I Shot Jesse James (1949)

“I just want a chance to prove I ain’t no murderer.”

Synopsis:
An accomplice (John Ireland) of Jesse James (Reed Hadley) decides to shoot James in exchange for amnesty and $10,000 so he can marry his beloved singer-girlfriend (Barbara Britton). However, Ireland quickly becomes known as a notorious traitor, and ends up competing with another man (Preston Foster) for Britton’s affections.

Genres:

Response to Peary’s Review:
Peary writes that “Samuel Fuller’s directorial debut is this interesting low-budget film about ‘that dirty little coward’ Robert Ford”, who “Fuller keeps… in close-up much of the time to hint at his psychological confusion, first about deciding to kill his best friend… and then about being regarded as a traitor by his fellow townspeople.” Peary argues it “makes sense” that “Ford becomes increasingly sympathetic” given that “Fuller despised Jesse James and thought his murder was a public service”. As a low-budget psychological western, Fuller’s flick works quite well, and it hardly matters that “there isn’t enough action to satisfy most western fans.” Ireland gives an appropriately haunted performance in the title role: it’s easy to see how extreme cognitive dissonance fuels his inability to understand his girlfriend’s (Britton) waning love for him, as well as Britton’s fear for her life if she risks leaving Ireland. There’s plenty of genuine tension here.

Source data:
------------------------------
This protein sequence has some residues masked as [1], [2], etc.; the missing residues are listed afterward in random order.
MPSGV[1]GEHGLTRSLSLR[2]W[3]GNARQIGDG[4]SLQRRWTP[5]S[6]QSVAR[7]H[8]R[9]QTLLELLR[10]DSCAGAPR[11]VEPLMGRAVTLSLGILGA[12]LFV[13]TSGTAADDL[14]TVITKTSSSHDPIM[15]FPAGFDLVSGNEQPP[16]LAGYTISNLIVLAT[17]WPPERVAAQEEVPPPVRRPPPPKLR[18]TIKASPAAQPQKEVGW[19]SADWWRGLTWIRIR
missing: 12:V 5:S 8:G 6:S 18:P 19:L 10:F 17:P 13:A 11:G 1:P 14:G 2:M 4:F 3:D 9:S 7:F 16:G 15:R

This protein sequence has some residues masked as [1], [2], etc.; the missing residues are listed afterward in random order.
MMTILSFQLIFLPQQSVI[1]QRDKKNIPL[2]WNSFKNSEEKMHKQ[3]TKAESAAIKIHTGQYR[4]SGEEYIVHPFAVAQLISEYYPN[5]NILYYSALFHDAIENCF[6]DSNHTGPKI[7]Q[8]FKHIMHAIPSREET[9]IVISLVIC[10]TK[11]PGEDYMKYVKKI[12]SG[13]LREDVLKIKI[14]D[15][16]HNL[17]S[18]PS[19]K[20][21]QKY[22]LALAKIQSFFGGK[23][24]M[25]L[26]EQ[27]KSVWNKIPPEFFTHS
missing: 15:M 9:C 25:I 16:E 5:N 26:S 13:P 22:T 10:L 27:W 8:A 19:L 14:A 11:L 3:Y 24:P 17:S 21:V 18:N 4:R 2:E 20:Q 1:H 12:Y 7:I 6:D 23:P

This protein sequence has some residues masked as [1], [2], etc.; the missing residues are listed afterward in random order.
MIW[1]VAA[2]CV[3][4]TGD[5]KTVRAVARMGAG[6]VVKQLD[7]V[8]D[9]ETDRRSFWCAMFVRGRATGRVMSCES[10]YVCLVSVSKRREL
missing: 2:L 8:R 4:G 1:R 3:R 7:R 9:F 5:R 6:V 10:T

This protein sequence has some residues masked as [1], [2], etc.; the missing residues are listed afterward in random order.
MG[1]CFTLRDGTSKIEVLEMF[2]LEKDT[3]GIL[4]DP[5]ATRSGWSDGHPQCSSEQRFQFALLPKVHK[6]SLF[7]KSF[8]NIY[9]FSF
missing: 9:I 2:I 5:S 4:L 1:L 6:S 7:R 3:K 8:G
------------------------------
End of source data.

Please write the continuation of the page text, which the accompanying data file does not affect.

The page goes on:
Redeeming Qualities and Moments:

  • John Ireland as Bob Ford
  • Ernest Miller’s cinematography

Must See?
No, but it’s recommended, and certainly a must for Fuller fans.

Links:

One Response to “I Shot Jesse James (1949)”

  1. Just rewatched this. It’s a once-must, for its place in cinema history and for its worth as Fuller’s fine directorial debut.

    It’s a tale economically told and well-acted. Even though “there isn’t enough action” as compared with westerns in general, Fuller delivers a compelling film – full of sensitivity to character and nuance.

    It’s easy to check on the fact that the script takes considerable liberties (i.e., according to Wikipedia, it doesn’t seem to be known why Ford met his death) but that, of course, is a separate issue.

    This would go well as a viewing opposite Andrew Dominik’s underrated ‘The Assassination of Jesse James by the Coward Robert Ford’.

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